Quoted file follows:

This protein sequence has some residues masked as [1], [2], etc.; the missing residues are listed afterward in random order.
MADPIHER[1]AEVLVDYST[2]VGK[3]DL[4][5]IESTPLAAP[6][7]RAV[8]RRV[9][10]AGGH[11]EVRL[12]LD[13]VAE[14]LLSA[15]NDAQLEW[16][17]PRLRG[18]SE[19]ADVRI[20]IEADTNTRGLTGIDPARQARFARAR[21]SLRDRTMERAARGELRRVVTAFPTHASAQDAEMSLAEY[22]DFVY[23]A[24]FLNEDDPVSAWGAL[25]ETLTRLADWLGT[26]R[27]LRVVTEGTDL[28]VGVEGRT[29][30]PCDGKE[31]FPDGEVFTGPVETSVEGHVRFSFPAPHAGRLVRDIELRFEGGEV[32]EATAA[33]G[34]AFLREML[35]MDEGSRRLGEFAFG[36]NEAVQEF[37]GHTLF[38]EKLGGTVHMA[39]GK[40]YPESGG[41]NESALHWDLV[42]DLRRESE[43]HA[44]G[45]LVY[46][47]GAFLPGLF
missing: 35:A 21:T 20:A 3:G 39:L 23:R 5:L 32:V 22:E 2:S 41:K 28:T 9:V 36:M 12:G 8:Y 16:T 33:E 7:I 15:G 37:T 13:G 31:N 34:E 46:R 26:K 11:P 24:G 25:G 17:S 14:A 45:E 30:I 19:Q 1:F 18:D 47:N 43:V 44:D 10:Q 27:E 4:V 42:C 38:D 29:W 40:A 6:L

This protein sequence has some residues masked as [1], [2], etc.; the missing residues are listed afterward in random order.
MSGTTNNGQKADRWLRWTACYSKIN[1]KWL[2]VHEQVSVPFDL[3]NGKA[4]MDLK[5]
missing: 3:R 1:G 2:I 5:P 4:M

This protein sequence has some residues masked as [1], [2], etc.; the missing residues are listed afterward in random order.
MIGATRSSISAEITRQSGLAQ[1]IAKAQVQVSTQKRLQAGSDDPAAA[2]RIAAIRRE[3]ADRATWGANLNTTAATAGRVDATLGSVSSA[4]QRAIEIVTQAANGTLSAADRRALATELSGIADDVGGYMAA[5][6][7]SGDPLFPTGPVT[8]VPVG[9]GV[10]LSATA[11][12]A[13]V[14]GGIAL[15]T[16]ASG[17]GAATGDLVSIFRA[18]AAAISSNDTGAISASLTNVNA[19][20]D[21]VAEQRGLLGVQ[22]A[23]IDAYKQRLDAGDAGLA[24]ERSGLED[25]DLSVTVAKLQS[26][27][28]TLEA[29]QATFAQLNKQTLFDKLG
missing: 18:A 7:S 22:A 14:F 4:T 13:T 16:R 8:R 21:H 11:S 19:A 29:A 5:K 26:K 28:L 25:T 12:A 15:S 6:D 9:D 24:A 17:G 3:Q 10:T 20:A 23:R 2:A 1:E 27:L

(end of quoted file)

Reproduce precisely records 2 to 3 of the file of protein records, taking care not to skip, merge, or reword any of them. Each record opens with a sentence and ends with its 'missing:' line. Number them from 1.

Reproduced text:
This protein sequence has some residues masked as [1], [2], etc.; the missing residues are listed afterward in random order.
MSGTTNNGQKADRWLRWTACYSKIN[1]KWL[2]VHEQVSVPFDL[3]NGKA[4]MDLK[5]
missing: 3:R 1:G 2:I 5:P 4:M

This protein sequence has some residues masked as [1], [2], etc.; the missing residues are listed afterward in random order.
MIGATRSSISAEITRQSGLAQ[1]IAKAQVQVSTQKRLQAGSDDPAAA[2]RIAAIRRE[3]ADRATWGANLNTTAATAGRVDATLGSVSSA[4]QRAIEIVTQAANGTLSAADRRALATELSGIADDVGGYMAA[5][6][7]SGDPLFPTGPVT[8]VPVG[9]GV[10]LSATA[11][12]A[13]V[14]GGIAL[15]T[16]ASG[17]GAATGDLVSIFRA[18]AAAISSNDTGAISASLTNVNA[19][20]D[21]VAEQRGLLGVQ[22]A[23]IDAYKQRLDAGDAGLA[24]ERSGLED[25]DLSVTVAKLQS[26][27][28]TLEA[29]QATFAQLNKQTLFDKLG
missing: 18:A 7:S 22:A 14:F 4:T 13:T 16:R 8:R 21:H 11:S 19:A 29:A 5:K 26:K 28:L 25:T 12:A 15:S 6:D 9:D 24:A 17:G 3:Q 10:T 20:A 23:R 2:A 1:E 27:L